10.21.20

Election 2020: What’s in store for taxes?

Our experts discuss how various post-election scenarios could affect personal and business taxes.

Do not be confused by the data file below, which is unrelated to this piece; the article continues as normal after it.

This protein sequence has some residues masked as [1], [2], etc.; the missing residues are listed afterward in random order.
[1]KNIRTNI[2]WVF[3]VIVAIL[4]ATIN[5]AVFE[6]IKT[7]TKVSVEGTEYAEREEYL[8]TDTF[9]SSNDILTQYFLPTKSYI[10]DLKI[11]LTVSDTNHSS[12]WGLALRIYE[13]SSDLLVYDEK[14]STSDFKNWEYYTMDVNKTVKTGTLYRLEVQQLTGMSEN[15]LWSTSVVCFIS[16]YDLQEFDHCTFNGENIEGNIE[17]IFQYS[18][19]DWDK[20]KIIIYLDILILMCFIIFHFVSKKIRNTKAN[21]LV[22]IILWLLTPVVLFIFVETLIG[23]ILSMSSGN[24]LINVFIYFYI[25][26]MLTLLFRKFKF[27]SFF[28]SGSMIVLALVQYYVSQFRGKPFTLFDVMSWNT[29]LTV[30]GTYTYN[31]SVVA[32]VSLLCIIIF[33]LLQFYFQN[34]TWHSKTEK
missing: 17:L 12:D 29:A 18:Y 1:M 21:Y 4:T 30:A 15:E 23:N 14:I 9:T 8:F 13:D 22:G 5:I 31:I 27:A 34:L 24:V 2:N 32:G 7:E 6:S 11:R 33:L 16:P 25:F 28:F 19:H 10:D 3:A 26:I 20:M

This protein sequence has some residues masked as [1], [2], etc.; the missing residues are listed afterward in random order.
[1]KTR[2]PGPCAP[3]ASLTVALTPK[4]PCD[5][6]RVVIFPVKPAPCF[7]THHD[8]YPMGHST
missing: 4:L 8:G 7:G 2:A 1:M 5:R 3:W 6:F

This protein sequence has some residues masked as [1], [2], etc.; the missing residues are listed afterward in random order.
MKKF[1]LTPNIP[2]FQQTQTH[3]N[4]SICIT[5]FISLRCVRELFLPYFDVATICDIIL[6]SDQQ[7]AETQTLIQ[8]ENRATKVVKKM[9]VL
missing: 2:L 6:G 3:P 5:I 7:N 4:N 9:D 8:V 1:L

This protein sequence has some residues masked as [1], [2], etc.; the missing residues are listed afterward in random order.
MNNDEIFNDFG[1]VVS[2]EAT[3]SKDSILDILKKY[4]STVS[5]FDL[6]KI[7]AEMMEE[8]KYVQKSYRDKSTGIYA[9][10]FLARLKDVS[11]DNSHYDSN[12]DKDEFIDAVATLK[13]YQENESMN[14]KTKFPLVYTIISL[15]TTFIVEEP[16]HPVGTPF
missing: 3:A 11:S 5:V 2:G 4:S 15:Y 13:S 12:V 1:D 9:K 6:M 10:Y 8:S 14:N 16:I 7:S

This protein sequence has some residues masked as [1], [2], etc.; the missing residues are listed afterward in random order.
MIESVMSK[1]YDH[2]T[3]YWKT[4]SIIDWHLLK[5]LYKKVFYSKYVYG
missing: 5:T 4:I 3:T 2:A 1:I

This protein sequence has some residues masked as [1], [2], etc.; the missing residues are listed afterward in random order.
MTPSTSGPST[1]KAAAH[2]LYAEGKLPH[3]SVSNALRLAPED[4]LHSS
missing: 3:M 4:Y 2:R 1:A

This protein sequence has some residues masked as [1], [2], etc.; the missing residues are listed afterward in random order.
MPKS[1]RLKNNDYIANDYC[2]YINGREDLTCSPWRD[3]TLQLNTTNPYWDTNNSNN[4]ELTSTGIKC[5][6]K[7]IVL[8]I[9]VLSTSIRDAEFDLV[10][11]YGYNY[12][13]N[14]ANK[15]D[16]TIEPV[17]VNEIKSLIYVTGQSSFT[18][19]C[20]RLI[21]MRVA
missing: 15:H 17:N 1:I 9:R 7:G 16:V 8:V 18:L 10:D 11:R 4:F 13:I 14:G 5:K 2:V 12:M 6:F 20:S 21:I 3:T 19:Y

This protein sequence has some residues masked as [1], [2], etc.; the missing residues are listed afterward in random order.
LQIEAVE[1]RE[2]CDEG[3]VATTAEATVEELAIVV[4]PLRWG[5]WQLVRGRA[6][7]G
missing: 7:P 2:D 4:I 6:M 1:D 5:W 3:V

Podcast: Tax policies focus on changes from 2017 Tax Cuts and Jobs Act